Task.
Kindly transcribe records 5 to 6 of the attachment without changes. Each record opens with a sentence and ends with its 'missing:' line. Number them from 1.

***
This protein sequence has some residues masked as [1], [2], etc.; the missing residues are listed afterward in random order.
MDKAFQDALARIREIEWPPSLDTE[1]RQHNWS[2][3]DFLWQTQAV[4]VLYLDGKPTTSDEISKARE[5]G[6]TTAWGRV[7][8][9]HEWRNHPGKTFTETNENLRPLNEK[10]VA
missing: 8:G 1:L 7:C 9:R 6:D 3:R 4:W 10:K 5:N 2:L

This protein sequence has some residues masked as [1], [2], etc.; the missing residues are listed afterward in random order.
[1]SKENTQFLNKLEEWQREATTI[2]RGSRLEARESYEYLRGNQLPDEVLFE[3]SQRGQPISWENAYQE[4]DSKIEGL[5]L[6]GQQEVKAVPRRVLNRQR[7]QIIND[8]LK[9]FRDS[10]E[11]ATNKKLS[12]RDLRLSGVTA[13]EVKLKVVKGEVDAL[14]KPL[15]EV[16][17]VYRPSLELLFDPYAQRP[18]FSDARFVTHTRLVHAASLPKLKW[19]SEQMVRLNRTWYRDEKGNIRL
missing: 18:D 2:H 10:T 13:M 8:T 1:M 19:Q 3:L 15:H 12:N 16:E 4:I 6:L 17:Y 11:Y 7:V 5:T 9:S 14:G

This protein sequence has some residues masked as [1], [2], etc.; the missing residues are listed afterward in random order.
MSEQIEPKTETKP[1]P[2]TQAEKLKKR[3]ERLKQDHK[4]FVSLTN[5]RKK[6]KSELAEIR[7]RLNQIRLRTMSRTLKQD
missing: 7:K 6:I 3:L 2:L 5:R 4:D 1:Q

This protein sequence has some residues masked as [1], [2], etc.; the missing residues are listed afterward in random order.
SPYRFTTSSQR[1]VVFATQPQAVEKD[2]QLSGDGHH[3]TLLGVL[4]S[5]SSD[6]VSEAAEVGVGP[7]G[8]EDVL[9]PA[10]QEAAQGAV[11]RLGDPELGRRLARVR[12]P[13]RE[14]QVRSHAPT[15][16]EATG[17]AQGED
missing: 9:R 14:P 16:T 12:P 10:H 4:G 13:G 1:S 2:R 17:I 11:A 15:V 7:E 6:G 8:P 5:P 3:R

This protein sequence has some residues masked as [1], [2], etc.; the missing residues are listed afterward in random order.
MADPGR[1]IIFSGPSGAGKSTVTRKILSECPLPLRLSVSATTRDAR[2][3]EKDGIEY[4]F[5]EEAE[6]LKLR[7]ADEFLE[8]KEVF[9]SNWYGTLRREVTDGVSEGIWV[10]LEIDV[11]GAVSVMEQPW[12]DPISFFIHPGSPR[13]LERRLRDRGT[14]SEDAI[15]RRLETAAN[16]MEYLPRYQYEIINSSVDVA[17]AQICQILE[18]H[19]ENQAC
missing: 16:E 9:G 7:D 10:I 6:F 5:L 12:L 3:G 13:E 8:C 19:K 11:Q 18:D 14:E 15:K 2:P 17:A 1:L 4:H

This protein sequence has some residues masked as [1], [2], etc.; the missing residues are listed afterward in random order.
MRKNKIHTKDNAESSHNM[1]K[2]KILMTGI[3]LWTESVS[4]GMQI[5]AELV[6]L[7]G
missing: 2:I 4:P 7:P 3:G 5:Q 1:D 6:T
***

This protein sequence has some residues masked as [1], [2], etc.; the missing residues are listed afterward in random order.
MADPGR[1]IIFSGPSGAGKSTVTRKILSECPLPLRLSVSATTRDAR[2][3]EKDGIEY[4]F[5]EEAE[6]LKLR[7]ADEFLE[8]KEVF[9]SNWYGTLRREVTDGVSEGIWV[10]LEIDV[11]GAVSVMEQPW[12]DPISFFIHPGSPR[13]LERRLRDRGT[14]SEDAI[15]RRLETAAN[16]MEYLPRYQYEIINSSVDVA[17]AQICQILE[18]H[19]ENQAC
missing: 16:E 9:G 7:D 10:I 6:F 5:L 12:L 3:G 13:E 8:C 19:K 11:Q 18:D 14:E 15:K 2:P 17:A 1:L 4:H

This protein sequence has some residues masked as [1], [2], etc.; the missing residues are listed afterward in random order.
MRKNKIHTKDNAESSHNM[1]K[2]KILMTGI[3]LWTESVS[4]GMQI[5]AELV[6]L[7]G
missing: 2:I 4:P 7:P 3:G 5:Q 1:D 6:T